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Endless Climb

London, United Kingdom

‘Endless Climb’ is a collaborative album from two great minds, influenced by pop, cinematic scores and unusual instruments. These two great minds consist of Lettie and David Baron. They together have curated a sound that is unique to their pairing. It shimmers in the moonlight through synthetic rain and dances on wheat-barley in colourful fields of summertime. It is vast in its diversity, hitting many intricate stylings over the course of the entire album, sometimes within one singular song. The album sits in the pop/synth wave genre but dips out from time to time to experiment with sounds and arrangements that defy the norm. This outburst of creativity is clear as day on the album as two instrumental tracks make their home here. They work to solidify ‘Endless Climb’’s identity as an album that embodies two swirling passions, hell-bent on delivering some kick-ass music.

The album begins on a high and slopes downward, not in passion but in pace and punch. Like a good book, it grabs you with the first line. ‘Escape’ is punchy and full of drums and winding synth pads. The vocals are breathy yet full, they harmonise with the missing notes in a jazzy manner and ring home a melody that fits the tone. It's subdued, but in a pleasant way, it makes you feel like something is coming, the vox and instrumental alike are conserving energy. The sound expands when the chorus hits, the vocals climb higher, instruments drop in and out, a guitar plucks an oscillating melody in the back as the hook hits home. It's a great contrast to the following track, ‘Fairy Tale’ which focuses more on the organic. Piano starts us off and the vocals feel closer to us in the ether. They layer with harmonies as the piano rolls through a storytelling melody that leads to some heady and poetic lyrics that I adore. The melody arrives just when it needs to and the song builds with layered harmonies and vocals, humming from either side of the space.

‘Memory’ holds an eerie quality that wraps you up in a copper wire blanket, looking over a tv-static sunset. It's homely but otherworldly. The synth is glitchy and it works to open up the song, it walks a line between organic and synthetic, slow and steady, too regular, yet irregular in its patterns. A true contrast and juxtaposition of sound. It leads us into the first instrumental track and title track, ‘Endless Climb’. It's wavy, it's tense, it's relieving and it's deep. It feels like a novella in a song. The melodies act as players on a stage, they go about their business as we listen in and it's fascinating music. Lettie and David Baron did not lose that melodic touch however, the song still catches that musical string within us and plays chords that swell and pull at our emotions.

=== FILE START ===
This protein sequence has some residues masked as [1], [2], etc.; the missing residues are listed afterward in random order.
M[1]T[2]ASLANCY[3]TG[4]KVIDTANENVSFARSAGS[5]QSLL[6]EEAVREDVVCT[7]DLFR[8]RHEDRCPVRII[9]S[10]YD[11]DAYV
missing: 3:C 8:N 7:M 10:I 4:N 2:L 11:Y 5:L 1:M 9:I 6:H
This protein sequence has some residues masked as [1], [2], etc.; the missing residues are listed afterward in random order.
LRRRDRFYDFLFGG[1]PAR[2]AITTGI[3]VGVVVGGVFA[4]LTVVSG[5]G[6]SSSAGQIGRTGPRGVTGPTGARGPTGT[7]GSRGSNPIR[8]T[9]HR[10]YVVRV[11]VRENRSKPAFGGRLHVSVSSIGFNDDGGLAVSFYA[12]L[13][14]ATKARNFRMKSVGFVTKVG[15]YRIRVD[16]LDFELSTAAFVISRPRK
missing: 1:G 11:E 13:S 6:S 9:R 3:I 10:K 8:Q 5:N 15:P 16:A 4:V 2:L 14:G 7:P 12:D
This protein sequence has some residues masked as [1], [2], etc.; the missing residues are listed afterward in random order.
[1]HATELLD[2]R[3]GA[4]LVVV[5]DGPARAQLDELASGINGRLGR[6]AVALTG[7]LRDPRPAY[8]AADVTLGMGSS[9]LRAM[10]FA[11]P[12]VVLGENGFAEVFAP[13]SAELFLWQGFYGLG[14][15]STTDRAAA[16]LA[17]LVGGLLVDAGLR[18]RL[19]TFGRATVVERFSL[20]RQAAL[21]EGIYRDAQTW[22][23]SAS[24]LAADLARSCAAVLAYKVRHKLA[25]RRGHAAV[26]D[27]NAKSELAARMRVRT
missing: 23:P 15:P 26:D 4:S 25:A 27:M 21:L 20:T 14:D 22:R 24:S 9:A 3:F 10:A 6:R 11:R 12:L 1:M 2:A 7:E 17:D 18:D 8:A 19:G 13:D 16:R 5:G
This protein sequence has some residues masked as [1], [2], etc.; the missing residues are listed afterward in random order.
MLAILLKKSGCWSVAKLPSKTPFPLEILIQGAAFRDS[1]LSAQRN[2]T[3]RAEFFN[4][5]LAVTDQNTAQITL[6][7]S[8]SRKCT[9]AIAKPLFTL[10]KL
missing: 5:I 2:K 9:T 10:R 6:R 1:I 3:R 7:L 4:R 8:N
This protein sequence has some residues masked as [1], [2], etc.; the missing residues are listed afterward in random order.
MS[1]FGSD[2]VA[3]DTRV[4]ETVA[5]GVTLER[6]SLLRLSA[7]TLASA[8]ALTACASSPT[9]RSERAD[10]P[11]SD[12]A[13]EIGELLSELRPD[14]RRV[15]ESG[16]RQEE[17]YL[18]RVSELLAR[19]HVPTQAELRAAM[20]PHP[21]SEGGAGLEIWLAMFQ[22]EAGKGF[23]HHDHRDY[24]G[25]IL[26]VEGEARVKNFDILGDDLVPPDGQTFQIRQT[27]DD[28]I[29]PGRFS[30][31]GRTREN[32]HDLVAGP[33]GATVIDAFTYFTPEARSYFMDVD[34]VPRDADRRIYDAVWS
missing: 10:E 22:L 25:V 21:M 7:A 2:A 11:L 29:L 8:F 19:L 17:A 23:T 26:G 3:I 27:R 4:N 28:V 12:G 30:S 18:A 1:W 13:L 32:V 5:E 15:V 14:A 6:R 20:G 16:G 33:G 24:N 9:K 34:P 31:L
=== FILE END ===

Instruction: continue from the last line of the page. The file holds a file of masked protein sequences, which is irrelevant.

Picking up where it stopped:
‘Shoot The Breeze’ pulls us back to the starting sounds of the album, a little more open. It's poppy but deeper. It shifts between phases with ease and experiments with awesome textures and tones as the song plays out. ‘Waiting’ starts with a hypnotic guitar and vocal duet. It builds in a late Beatles fashion, a dazzling track that adds so much character to the album as a whole. Strange instruments, monotone layers that build an ever more complex structure as you go.

The album is closing. ‘The Kite’ soars with instrumental and vocal harmonies that break away from one another, only to clash in the middle, twist, and fly off on new and interesting tangents full of wonder and light. ‘Maysong’ clicks and sighs, its instrumental patterns calling for accompaniment that enters in the form of oohs and aahs. They make the track feel human, closer. It's wonderful in its brevity, however, I could listen to it sing for hours. ‘Bright Lights’ closes and I’d say it's the simplest song on ‘Endless Climb’. A chance for Lettie and David Baron to show us they needn’t hide behind these time-spanning instrumentals

and exciting ideas. They can create music as pure as any other. They just do it in a more exciting way. I loved every moment of ‘Endless Climb’, a perilous journey into your own centre and back again.

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